In Summary
  • What is worse however is that so disappointing has been the performance and behaviour of academics in politics and the policy world that disappointment has been normalised.
  • Every society, someone quipped, is made up of the unthinking majority and the thinking minority.
  • The difference between reform and transformation is the subject of a brilliant paper by Prof Tade Akin Aina titled ‘Beyond Reforms: The Politics of Higher Education Transformation in Africa,’ published in African Studies Review in April 2010.

Academics in Kenya don’t enjoy sufficient credibility among citizens.

Some of the reasons for this include a sincere citizen disappointment with academics. In other instances, it is simply the consequence of misunderstanding what academic undertaking is all about. Whatever the reasons, academics, especially those like myself who teach in universities, must change this negative image.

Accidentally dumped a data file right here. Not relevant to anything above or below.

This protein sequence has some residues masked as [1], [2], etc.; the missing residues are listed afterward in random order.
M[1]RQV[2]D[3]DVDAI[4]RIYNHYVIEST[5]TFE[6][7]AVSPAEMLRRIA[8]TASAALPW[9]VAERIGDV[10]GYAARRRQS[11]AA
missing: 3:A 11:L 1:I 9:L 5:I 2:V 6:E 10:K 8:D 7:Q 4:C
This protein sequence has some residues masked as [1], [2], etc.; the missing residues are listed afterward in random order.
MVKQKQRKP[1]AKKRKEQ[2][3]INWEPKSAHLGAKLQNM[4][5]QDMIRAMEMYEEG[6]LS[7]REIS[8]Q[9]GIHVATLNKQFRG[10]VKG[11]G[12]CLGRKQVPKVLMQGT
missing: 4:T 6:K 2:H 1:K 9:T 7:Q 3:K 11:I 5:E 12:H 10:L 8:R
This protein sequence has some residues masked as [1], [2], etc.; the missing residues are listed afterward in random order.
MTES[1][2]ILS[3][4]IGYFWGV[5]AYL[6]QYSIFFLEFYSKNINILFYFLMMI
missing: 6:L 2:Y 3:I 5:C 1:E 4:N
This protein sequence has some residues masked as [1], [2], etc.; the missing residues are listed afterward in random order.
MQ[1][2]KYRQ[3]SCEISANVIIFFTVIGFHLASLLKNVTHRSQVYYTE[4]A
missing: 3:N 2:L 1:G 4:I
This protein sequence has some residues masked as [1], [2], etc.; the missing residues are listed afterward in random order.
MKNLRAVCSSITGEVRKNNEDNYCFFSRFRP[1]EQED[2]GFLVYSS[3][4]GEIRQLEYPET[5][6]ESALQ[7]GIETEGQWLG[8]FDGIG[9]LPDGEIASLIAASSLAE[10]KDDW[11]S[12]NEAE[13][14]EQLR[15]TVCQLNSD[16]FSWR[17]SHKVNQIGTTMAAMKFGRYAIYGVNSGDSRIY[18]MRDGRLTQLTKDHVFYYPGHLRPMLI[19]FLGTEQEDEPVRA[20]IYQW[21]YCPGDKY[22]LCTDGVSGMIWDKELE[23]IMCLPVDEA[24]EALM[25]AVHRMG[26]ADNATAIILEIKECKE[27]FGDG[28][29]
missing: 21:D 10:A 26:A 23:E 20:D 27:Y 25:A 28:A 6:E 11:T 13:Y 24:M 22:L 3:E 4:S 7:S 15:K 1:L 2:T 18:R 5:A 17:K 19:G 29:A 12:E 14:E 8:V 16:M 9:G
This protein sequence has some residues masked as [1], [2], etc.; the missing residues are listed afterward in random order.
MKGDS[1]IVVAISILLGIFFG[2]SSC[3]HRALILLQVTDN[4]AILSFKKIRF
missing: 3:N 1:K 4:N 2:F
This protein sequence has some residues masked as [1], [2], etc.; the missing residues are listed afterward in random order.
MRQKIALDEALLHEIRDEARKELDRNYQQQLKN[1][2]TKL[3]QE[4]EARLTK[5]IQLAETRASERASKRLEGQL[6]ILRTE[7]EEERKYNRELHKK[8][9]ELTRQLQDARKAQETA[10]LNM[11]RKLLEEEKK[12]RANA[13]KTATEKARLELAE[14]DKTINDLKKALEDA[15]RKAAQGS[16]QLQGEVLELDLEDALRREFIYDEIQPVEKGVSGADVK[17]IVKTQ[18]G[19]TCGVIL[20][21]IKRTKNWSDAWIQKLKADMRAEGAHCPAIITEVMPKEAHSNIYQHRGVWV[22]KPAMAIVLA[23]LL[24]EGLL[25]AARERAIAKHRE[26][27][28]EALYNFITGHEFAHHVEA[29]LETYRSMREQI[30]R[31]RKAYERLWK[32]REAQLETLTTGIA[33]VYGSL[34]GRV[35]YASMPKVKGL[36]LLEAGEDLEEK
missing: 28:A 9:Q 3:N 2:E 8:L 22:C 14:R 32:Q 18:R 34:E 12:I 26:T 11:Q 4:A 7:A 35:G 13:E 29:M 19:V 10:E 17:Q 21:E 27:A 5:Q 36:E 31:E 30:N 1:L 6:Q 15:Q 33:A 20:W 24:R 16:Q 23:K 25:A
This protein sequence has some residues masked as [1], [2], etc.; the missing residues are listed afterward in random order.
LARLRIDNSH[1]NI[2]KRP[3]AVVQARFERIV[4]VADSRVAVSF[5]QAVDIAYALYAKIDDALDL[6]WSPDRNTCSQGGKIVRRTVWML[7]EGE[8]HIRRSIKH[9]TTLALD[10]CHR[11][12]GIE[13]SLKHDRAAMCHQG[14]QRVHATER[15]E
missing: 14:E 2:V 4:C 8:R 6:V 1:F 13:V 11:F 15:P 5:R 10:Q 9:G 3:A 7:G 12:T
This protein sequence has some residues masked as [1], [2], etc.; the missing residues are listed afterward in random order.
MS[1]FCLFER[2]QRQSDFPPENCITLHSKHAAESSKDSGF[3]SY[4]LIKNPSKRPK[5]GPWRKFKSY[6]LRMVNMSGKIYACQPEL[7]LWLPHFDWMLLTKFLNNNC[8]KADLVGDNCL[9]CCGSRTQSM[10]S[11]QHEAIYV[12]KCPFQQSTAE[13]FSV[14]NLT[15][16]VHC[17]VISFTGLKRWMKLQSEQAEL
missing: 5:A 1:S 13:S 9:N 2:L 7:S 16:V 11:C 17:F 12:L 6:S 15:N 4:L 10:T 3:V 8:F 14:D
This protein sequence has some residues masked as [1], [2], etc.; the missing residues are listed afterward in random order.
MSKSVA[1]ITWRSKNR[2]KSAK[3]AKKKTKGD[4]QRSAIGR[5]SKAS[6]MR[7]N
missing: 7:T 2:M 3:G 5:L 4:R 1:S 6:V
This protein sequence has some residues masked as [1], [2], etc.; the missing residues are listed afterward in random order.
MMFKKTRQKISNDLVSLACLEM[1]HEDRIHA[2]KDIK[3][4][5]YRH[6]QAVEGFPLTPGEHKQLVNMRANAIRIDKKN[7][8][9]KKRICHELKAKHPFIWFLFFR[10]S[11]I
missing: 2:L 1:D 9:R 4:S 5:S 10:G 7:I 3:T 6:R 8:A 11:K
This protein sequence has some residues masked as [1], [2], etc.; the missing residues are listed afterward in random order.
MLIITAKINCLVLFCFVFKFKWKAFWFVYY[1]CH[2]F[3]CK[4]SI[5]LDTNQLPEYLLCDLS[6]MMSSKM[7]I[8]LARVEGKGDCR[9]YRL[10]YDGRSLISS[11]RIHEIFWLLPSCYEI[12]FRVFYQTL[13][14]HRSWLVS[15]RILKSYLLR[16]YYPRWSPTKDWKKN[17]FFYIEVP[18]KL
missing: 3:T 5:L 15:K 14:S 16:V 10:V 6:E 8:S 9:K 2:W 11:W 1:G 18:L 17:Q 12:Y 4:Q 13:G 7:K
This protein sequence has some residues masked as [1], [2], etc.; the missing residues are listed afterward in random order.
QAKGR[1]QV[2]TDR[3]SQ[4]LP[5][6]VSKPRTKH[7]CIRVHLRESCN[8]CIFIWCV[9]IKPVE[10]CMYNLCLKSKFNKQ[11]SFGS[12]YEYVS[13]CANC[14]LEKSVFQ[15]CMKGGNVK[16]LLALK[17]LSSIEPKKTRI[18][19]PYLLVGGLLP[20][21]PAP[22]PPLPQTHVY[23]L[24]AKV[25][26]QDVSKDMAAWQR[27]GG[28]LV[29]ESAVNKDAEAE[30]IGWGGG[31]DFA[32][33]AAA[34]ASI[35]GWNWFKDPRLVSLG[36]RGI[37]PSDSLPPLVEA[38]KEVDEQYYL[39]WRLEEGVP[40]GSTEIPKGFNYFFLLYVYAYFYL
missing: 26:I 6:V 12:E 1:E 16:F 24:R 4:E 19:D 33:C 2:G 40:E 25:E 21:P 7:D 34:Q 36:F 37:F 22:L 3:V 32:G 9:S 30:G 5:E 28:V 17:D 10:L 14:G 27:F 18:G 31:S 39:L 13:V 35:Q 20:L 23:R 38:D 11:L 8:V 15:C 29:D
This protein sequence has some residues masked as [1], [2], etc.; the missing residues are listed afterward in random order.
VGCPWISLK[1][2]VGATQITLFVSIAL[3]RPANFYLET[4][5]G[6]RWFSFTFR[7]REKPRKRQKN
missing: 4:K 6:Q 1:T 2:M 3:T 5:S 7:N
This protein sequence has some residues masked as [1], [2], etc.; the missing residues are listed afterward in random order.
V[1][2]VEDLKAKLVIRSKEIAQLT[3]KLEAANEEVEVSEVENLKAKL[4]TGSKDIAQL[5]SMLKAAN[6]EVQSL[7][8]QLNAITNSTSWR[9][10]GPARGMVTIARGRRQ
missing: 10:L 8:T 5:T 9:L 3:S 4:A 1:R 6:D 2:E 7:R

One of the main explanations for this negative image is the behaviour most academics exhibit when they decamp to join politics. Need I mention some recent examples?

I get the sense that most Kenyans tend to judge us using this unrepresentative sample. Yet, I cannot dismiss offhand the judgement Kenyans make of us because perceptions matter and if the behaviour and performance of the majority of former academics is way below average, Kenyans too have a right to over-simply the worth of an academic.

What is worse however is that so disappointing has been the performance and behaviour of academics in politics and the policy world that disappointment has been normalised.

In fact, we always expect them to disappoint that we are surprised when they do not. The expectations are so low yet academics ought to be the best trained, the most sophisticated and reliable thinkers for society.

UNTHINKING MAJORITY

Every society, someone quipped, is made up of the unthinking majority and the thinking minority. What happens when the unthinking majority have limited expectations of the thinking minority?

To deal with this, we need a mission to rescue and restore our image in the eyes of Kenyans. Those of us who sit in the university are ill-equipped to perform this rescue; what with a limited reach and audience. But those in politics or within bureaucracies must carry this onerous task.

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